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Phase-resolved two-dimensional spectroscopy based on collinear -wave mixing in the ultrafast time domain
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Image of FIG. 1.
FIG. 1.

[(a)–(c)] Various Liouville pathways contributing to the third-order FWM signal, i.e., the two-pulse photon echo, shown in two different representations: as vector chains in our 2D spectra (left panels) or as the commonly used double-sided Feynman diagrams (right panels). (d) One Feynman diagram contributing to the fifth-order nonlinear polarization (six-wave mixing) occurring at and .

Image of FIG. 2.
FIG. 2.

Simulated electric-field transients transmitted through the sample. (a) for the delay time . (b) and . (c) Subtracting the transients in (b) from the transient in (a) yields the nonlinear signal . (d) 2D transients in the time domain. (e) 2D nonlinear signal in the time domain.

Image of FIG. 3.
FIG. 3.

2D Fourier transform of the simulation results for a resonantly driven two-level system. The correspondence to the usual wavevector space for selected optical nonlinearities is shown by arrows, in (a) for signals at the fundamental frequency , in (b) for the third harmonic . (a) Solid arrows indicate pump-probe signals, dashed arrows are the FWM signals, and dotted arrows are the six-wave mixing signal. (b) Solid arrows indicate the generation of the third harmonic.

Image of FIG. 4.
FIG. 4.

(a) Fourier transformation of the nonlinear polarization at lower field amplitudes than in Fig. 3. [(b)–(d)] For a detailed analysis the individual peaks can be transformed back into the time domain. (b) shows the FWM signal, [(c) and (d)] are the two pump-probe signals.

Image of FIG. 5.
FIG. 5.

Schematic of the experimental setup. The output of an amplified Ti:sapphire laser system is split into two pulses in a Michelson interferometer. The time interval between the two pulses is controlled by a delay stage. The pulses are sent onto a thick GaSe crystal for difference frequency generation. The resulting midinfrared pulses propagate through the sample and are detected by electro-optic sampling, using a part of the 12 fs oscillator output. Choppers in both beams synchronized to the amplifier repetition rate allow for measuring the individual pulses and both pulses together.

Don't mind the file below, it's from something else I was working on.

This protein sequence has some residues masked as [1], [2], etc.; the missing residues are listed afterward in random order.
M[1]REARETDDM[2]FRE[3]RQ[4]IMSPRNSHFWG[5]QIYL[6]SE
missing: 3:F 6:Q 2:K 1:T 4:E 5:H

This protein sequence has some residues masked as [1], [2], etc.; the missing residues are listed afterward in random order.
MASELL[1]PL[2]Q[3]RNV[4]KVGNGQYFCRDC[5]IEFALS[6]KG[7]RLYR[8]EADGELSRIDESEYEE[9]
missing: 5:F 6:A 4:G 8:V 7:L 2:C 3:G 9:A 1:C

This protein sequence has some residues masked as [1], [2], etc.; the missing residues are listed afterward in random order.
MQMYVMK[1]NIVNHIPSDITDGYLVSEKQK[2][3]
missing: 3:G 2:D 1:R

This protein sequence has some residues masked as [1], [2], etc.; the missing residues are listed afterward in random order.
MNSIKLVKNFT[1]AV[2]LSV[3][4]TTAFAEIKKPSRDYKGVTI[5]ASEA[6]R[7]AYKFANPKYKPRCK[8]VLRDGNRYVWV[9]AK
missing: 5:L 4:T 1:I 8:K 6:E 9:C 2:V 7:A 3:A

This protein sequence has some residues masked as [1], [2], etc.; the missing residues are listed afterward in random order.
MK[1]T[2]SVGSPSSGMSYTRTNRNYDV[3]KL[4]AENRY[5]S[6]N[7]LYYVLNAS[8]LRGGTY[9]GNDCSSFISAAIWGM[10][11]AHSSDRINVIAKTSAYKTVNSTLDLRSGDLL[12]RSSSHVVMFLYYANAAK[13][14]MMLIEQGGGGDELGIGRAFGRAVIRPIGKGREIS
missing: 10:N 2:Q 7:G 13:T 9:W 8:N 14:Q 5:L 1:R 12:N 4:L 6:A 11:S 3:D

Image of FIG. 6.
FIG. 6.

Experimental data. (a) Measured transients . (b) Resulting nonlinear signal . (c) Fourier transform of . The pump-probe signals are indicated with solid arrows and the FWM signals with dashed arrows. (d) FWM signal in the time domain, i.e., the back transformation of the signal at and .

Image of FIG. 7.
FIG. 7.

Position in real time of the center of gravity of the two pulses and of the FWM signal as a function of the delay time . The four-wave mixing signal appears at a constant time after the second of the two pulses. The present results confirm earlier results (Ref. 21) on the same sample, namely, that the intersubband transition is predominantly homogenously broadened. An inhomogeneously broadened transition would give rise to a photon echo, occurring at the delay after the second pulse (dashed lines).

Image of FIG. 8.
FIG. 8.

Experimental data: Contour plots (normalized to the respective signal maximum) of measured 2D spectra for various electric-field strengths of the phase-locked pulse pair as indicated. The field strength of 18 kV/cm corresponds approximately to a pulse area of .

Image of FIG. 9.
FIG. 9.

Theoretical simulation: Calculated 2D spectra for various electric-field strengths of the phase-locked pulse pair. The indicated pulse areas at the top of the panels correspond to a single driving pulse. Obviously, an approximative description with third-order response functions is only valid for very small pulse areas .


Generic image for table
Table I.

Correspondence between the wavevector space and the two-dimensional frequency space for selected optical nonlinearities (Ref. 27).


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752b84549af89a08dbdd7fdb8b9568b5 journal.articlezxybnytfddd
Scitation: Phase-resolved two-dimensional spectroscopy based on collinear n-wave mixing in the ultrafast time domain